Rabbits with Seizures?

by Janet Burnett
(Chelsea, Alabama)

I just started raising rabbits 8 months ago. I have meat rabbits and Mini Rex. I spend an hour every morning and evening with my guys, plus check 2 to 3 times a day. Yesterday at feeding I found one of my 8 week old meat babies not at the hutch door ready for food as usual, but in the corner.


When she tried to move she just fell over on her right side kicking her back legs. She was fine that morning, and the day before she was first at the door for food. No sign of illness at all. I took her from the cage immediately, I could find no sign of trauma, no injury at all. Yet she was listless.

And when she did move it was like watching a seizure happen. Her head bent back, front feet straight out, back feet angled straight back, and stiff as a board. This was heart breaking!! After 20 minutes she cried out 2 times then died! What is going on?

One of her siblings did the same thing at 4 weeks. They are on good feed, fresh grass (pesticide free) 3 times a week. I clean the feed bowls every 2 days, more if they are dirty. Can Anyone give me a clue? I am at a loss, and I do not want to lose any more of my babies this way! It was horrible!!!

Any help would be Greatly appreciated!!!

***** Karen Sez *****

So sorry to hear it. The problem is clearly infectious, as a sibling died with the same symptoms 4 weeks earlier.

It is very important that you get a correct diagnosis for the causative agent. We have a couple ideas and we'll share them with you, but your best bet is to have a necropsy done by a vet, or a nearby university ag program might also be able to help.

The symptoms are the result of an inflammation/infection in the brain. A likely suspect is the protozoan parasite known as Encephalitozoon cuniculi. The symptoms depend on the part of the rabbit that is infected. Learn more at http://www.raising-rabbits.com/rabbit-illnesses.html.

BUT: you're feeding grass clippings, right? From your yard? Do you have raccoons in the area? This brings up another chilling possibility: the roundworm Baylisascaris procyonis, which has an affinity for the brain, and which is dangerous to rabbits AND humans. I don't want to scare you, but I'd be getting a necropsy on that dead rabbit asap. In the meantime, don't let any kids around your rabbits until you've figured out the problem. (Kids are usually more susceptible than adults to this roundworm.)

There is also the chance that a case of wry neck caused by Pasteurellosis has advanced directly into the brain from the inner ear. We're not sure however that this would offer the same constellation of symptoms that E. cuniculi is known to produce, and that you've described. If your rabbits are generally healthy otherwise and you haven't had any outbreaks of sneezing or white snot, there would be no real reason to suspect pasteurellosis.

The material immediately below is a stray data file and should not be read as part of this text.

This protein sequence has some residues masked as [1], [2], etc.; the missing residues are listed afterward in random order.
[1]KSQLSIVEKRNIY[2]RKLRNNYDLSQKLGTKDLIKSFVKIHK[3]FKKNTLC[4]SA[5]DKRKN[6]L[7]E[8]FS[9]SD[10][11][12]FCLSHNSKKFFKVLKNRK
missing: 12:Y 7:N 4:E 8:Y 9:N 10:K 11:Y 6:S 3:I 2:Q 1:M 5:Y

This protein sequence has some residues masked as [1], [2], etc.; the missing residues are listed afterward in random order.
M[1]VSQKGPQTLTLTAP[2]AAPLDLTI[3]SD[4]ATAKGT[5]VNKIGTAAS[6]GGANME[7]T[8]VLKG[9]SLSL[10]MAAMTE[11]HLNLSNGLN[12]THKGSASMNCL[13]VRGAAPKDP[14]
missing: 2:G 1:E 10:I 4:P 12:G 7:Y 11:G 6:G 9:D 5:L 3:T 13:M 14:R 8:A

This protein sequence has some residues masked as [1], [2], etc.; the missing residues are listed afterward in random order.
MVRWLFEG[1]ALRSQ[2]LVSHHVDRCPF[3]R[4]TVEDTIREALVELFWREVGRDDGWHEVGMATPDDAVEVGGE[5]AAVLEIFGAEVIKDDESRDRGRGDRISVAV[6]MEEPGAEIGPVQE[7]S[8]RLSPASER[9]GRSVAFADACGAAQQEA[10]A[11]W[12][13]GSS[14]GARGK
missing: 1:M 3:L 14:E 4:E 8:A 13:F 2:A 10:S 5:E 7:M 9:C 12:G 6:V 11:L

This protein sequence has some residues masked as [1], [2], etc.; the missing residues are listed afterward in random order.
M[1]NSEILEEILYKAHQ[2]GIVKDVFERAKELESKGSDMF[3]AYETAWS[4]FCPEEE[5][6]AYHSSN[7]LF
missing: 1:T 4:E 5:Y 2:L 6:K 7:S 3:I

We hope you can take the next sick rabbit straight to the vets and establish an accurate diagnosis. For E. cuniculi, researchers are saying there is no cure, but the anecdotal "word on the street" is that various antibiotics or antiparasitics such as Ivermectin have produced a cure in some situations. You need a vet...

Good luck!

Comments for Rabbits with Seizures?

Average Rating starstarstarstarstar

Click here to add your own comments

Oct 02, 2012
Rating
starstarstarstarstar
Have Several Kit Litter with SAME symptoms
by: Stacey

Hi,
I have been looking all over the internet for the answer to the same symptoms that 4 of my current litters have had. I raise Silver Foxes and have lost at least 3 - 5 kits from each litter due to the exact same symptoms as described by Janet. All of these kits range from 3 - 10 weeks of age. I do admit that I have fed grass clippings that were raked, dried and stored like hay. There are no vets in my area who are savvy with rabbit issues.

This has never happened before and it's bothered me so much that I'm thinking about getting out of rabbits completely.

If it is the E. Cuniculi, will my adult rabbits be affected as well and die?

Stacey

***** Karen Sez *****
If it is E. cuniculi, the youngsters are getting the parasite from adult carriers of the infection, rabbits that will stay healthy unless their immune systems get weak or fail, say, from old age.

Since the parasites are transmitted in the urine, it becomes very important to keep the cages very clean.

A rabbit with a strong immune system may be able to overcome the infection and not remain a carrier.

Have you seen any trends with the deaths? For example, are all the deaths in the litters of the same one or two rabbits? If you can figure out which of your rabbits carry the parasite (enlist a vet's help if needed), you may be able to cull the sick animals and continue your breeding with healthy animals.

Could it be the problems are a blessing in disguise? Identify and solve the problem, and your rabbits will be better and better. The next time a kit dies, do a necropsy or pay to have one done. Take a look at its kidneys. E. cuniculi pits the surface of the kidneys and otherwise damages them.

I'm hoping you can get to the bottom of the symptoms! Good luck.


Sep 14, 2012
Rating
starstarstarstarstar
Another consideration
by: Karen

I keep mulling over your story, Janet. Let's add another possible cause of rabbit death to the list: some sort of neuro-toxic plant poisoning. Given that you're feeding fresh grass from the yard, perhaps there could be dangerous weeds mixed in with the grass? Gotta say though, I am no expert on plant poisoning. Try pasting the following web address into your browser and checking out the long list of toxic plants:

http://www.merckvetmanual.com/mvm/htm/bc/ttox04.htm

There - now I'm truly out of bright ideas. I hope you can solve the problem. Good luck.

Click here to add your own comments

Join in and write your own page! It's easy to do. How? Simply click here to return to Comments.

Protected by Copyscape Plagiarism Check Software